The Latin GRAMMY Awards moved from L.A. from Miami in 2001, and the ceremony was set to take place at the Shrine Auditorium on Sept. 11. That telecast was understandably canceled following the tragic events of that day in New York, and rather than rescheduling the whole event, winners were announced at a press conference on Oct. 30 at the Conga Room. Alejandro Sanz came away with four awards, including Album Of The Year, and Juanes took home three Latin GRAMMYs, including Best New Artist.

"I remember Celia Cruz giving a beautiful speech that night in Spanish, thanking the firefighters and policemen and saying ‘this is for you, but also a little bit for us," says Gluckstein. "In later years, once we were at L.A. Live, we hosted the Latin GRAMMY nominations several times. I have footage of Andy Garcia doing them on-stage with Jimmy Smits." 

The Conga Room is closing now because, Gluckstein says, it just seems like the right time. "The pandemic, of course, played a role," he explains. "And I think the enormity of AEG and Live Nation, with how fierce the competition is, all of that has made buying talent much more expensive and has made talent more selective in terms of what's the best economic opportunity for them." 

There’s also the rising success of Conga Kids, the venue’s non-profit arm, to consider. A county-wide organization with about 100 employees, Conga Kids reaches roughly 50,000 elementary-aged kids in largely under-resourced communities every year, using dance and music from the Afro-Diaspora like salsa, merengue, cumbia, reggaeton, Charleston, and hip-hop to promote social and emotional well-being, as well as diversity, equity, and inclusivity. 

Though fans and artists will undoubtedly miss the space, energy, and community the Conga Room provided, Gluckstein says the venue’s closure doesn’t have to be sad. Instead, he says, it can be celebratory. 

"We accomplished so much," he says. "Now, the venue will just have to live on in the hearts and minds of people, instead of as a brick and mortar space." 

GRAMMY Hall Of Fame 2024 Inductees Announced: Recordings By Lauryn Hill, Guns N' Roses, Donna Summer, De La Soul & More

Peso Pluma at the 2024 GRAMMYs
Peso Pluma attends the 2024 GRAMMYs

Photo:  Lester Cohen/Getty Images for The Recording Academy

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How The Latin GRAMMYs Brought Latin Music Excellence To The 2024 GRAMMYs

Latin music was celebrated throughout GRAMMY Week and on Music's Biggest Night. Read on for the many ways Latin music excellence was showcased at the 204 GRAMMYs.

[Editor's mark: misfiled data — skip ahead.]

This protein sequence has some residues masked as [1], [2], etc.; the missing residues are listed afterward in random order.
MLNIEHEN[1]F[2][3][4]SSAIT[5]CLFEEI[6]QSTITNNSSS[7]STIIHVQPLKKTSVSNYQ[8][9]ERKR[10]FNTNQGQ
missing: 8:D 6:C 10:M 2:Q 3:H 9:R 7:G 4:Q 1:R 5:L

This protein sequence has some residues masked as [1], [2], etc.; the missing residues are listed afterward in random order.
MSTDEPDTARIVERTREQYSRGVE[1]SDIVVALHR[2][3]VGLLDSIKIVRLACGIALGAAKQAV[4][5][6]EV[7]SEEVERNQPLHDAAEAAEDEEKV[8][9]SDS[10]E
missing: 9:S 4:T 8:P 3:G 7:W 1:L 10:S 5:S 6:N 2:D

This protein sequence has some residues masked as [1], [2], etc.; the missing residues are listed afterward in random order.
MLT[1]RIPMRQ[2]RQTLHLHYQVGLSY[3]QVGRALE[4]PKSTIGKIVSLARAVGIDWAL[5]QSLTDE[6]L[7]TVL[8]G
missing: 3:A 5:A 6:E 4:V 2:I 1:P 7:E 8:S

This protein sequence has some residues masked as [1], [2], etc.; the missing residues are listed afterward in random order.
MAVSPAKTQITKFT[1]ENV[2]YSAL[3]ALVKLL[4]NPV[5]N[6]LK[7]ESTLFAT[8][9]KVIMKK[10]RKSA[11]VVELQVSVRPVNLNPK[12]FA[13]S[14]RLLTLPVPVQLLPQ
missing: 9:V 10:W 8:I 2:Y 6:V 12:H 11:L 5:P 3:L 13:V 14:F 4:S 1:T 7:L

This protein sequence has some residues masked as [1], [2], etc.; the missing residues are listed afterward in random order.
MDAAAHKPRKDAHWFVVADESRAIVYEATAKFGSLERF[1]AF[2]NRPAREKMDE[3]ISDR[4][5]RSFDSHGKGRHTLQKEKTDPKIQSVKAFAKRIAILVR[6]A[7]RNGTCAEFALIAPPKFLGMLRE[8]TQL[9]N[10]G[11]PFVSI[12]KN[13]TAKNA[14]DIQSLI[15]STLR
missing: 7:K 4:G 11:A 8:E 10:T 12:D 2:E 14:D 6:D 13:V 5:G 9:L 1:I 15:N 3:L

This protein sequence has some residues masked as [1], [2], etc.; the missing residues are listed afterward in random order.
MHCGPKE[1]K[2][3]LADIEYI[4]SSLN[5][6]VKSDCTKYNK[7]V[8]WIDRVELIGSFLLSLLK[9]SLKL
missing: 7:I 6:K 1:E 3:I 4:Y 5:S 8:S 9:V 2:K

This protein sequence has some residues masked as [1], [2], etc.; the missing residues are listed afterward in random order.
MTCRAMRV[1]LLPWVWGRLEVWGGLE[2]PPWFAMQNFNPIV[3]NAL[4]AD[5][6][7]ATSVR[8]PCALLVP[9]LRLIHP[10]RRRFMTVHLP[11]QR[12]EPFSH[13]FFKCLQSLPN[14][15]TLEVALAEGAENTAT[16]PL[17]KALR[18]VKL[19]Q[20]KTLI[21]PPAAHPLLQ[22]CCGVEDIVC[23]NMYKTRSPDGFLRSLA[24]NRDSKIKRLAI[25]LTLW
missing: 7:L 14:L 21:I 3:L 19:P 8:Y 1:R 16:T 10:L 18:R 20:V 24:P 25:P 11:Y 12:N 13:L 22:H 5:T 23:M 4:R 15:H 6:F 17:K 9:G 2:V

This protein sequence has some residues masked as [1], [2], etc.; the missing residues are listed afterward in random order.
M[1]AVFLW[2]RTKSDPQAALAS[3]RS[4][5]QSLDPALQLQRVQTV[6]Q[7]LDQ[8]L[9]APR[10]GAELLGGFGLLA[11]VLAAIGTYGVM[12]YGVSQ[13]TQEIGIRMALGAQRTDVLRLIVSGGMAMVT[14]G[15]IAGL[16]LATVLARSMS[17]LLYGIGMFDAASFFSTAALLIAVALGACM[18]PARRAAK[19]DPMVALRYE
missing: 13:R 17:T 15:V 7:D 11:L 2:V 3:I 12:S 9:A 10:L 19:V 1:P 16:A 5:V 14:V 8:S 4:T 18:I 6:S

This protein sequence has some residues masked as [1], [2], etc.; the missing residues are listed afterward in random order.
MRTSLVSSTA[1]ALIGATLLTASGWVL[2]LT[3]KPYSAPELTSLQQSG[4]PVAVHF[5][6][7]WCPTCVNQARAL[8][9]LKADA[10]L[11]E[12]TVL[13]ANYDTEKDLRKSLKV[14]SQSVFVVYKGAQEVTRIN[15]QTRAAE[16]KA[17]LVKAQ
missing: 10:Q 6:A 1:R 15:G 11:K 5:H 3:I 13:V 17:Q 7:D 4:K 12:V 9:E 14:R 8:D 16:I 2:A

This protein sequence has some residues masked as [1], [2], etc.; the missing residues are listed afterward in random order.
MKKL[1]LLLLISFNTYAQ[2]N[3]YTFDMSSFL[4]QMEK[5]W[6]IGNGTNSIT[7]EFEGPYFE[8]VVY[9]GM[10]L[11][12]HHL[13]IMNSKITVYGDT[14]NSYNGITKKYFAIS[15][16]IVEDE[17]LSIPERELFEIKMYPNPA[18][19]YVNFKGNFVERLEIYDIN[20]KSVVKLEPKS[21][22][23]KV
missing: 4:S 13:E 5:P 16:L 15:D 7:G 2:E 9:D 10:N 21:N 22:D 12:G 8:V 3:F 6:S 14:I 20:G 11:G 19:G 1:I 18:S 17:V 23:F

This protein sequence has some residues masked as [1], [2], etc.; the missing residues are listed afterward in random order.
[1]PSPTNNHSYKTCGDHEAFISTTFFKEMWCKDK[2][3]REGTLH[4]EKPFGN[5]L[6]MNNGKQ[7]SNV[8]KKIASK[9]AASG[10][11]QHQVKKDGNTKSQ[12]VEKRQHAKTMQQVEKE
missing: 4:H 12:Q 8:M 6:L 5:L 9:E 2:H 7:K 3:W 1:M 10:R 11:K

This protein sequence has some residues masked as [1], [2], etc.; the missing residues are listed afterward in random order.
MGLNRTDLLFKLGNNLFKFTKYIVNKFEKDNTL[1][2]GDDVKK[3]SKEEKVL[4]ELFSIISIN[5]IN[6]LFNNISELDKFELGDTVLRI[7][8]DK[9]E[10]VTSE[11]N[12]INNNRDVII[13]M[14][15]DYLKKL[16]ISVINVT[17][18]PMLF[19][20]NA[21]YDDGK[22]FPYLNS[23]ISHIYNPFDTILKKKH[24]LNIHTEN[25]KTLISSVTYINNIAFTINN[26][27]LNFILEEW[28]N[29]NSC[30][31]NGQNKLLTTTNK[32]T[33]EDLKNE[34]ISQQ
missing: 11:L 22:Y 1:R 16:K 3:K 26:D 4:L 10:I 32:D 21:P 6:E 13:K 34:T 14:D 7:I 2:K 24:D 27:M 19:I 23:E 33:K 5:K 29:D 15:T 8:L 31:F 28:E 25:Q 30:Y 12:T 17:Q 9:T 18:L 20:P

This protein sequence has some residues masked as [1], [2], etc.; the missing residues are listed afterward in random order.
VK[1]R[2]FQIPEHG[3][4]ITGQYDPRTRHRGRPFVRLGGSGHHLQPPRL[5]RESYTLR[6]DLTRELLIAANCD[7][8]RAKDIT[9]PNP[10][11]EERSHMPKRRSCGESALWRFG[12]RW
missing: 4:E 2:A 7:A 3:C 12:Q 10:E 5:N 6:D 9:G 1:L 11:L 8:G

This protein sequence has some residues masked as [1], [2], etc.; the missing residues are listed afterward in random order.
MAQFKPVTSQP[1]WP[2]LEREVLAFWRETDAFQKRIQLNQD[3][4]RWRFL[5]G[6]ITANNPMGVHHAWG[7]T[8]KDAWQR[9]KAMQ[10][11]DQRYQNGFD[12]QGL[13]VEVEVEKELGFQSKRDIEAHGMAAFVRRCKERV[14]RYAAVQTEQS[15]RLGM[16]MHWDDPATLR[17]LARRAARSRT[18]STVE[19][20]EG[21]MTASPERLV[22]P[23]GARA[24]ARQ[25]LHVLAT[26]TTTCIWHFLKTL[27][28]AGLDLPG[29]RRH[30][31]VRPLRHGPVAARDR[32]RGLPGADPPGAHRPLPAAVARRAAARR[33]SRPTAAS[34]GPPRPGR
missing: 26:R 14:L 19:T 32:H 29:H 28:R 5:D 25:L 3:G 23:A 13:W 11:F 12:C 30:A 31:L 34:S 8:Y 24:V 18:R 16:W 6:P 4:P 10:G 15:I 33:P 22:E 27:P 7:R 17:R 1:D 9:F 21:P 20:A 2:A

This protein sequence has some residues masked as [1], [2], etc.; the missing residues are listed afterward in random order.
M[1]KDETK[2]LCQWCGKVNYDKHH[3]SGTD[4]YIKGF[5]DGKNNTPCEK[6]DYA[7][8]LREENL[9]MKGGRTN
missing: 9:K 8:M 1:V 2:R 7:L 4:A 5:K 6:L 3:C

GRAMMYs/Feb 9, 2024 - 09:56 pm

The 2023 Latin GRAMMYs may have occurred months ago and thousands of miles away, but the leading lights in Latin music also shined at the 66th GRAMMY Awards. From historic wins and meaningful nominations, to electric performances and interesting installations, Latin music excellence was everywhere. 

In anticipation of the 25th anniversary of the Latin GRAMMYs in 2024, the exclusive GRAMMY House — the site of multiple GRAMMY Week events — included a significant installation dedicated to the Biggest Night In Latin Music.

The cylindrical display showcased some of the biggest moments in Latin GRAMMY history, including images, facts, and even a real Latin GRAMMY award. 

The celebration of Latin music continued throughout GRAMMY Week, with several Latin GRAMMY-winning artists also winning on the GRAMMY stage. Among the major moments at the 2024 GRAMMYs, Karol G won her first golden gramophone for her 2023 LP Mañana Será Bonito. "This is my first time at GRAMMYs, and this is my first time holding my own GRAMMY," the Colombian songstress exclaimed during her acceptance speech. 

Música Mexicana star Peso Pluma also took home his first GRAMMY; his album GÉNESIS won in the Best Música Mexicana Album (Including Tejano) Category.

Premiere Ceremony presenter Natalia Lafourcade — whose Todas Las Flores won big at the 2023 Latin GRAMMYs — also took home the GRAMMY Award for Best Latin Rock or Alternative Album. She tied in the Category with Juanes

Premiere Ceremony performer Gabby Moreno also took home a GRAMMY Award for Best Latin Pop Album for her album X Mí (Vol. 1)

Beyond the stage, Latin artists graced the red carpet and the nominations list. For example, producer and songwriter Edgar Barrera was the only Latino nominated in the Songwriter Of The Year, Non-Classical Category.

10 Must-See Moments From The 2024 GRAMMYs: Taylor Swift Makes History, Billy Joel & Tracy Chapman Return, Boygenius Manifest Childhood Dreams

2024 GRAMMYs, 66th GRAMMY Awards, Natalia Lafourcade, Juanes, Cabra, Diamante Electrico, Fito Paez
(L to R): Juanes, Natalia Lafourcade, Fito Paez, Eduardo Cabra and Juan Galeano of Diamante Eléctrico.

Mario Alzate; Mariano Regidor / Redferns via Getty Images; Val Musso; John Parra/Getty Images for LARAS; Denise Truscello / Getty Images for The Latin Recording Academy

interview

Best Latin Rock Or Alternative Album Nominees: A 2024 GRAMMYs Roundtable

Nominees Natalia Lafourcade, Juanes, Cabra, Diamante Electrico and Fito Paez discuss the current state of the multifarious genres of Latin Rock and Alternative, and what keeps their creative fires burning.

GRAMMYs/Jan 24, 2024 - 04:29 pm

The five nominated works for Best Latin Rock or Alternative Album at the 2024 GRAMMYs underscore how incredibly pluralistic the genre has become. 

Recorded live on tape with a cadre of virtuoso players, Mexican songstress Natalia Lafourcade’s De Todas las Flores explores grief, impressionism and the healing power of love. Motivated by a deep marital crisis, Vida Cotidiana by Colombia’s Juanes is a middle-aged rocker’s message of hope — and it grooves like crazy. A collage of alternative sonics hand-crafted at his Puerto Rico home studio, MARTÍNEZ finds former Calle 13 founder Cabra delving into trance-inducing electro and slick Afrobeats. A cool, sophisticated affair, Diamante Eléctrico’s seventh album Leche de Tigre fuses Colombian rock with nocturnal vibes and cosmopolitan funk. In Argentina, Fito Páez lovingly reinvented his 1992 masterpiece El Amor Después del Amor on EADDA9223, populated by a gallery of iconic guest stars.

If the nominees at the 66th GRAMMY Awards are any indication, Latin rock and alternative are more than a sound. They signify a point of view, a credo, a way of doing things that spans countries.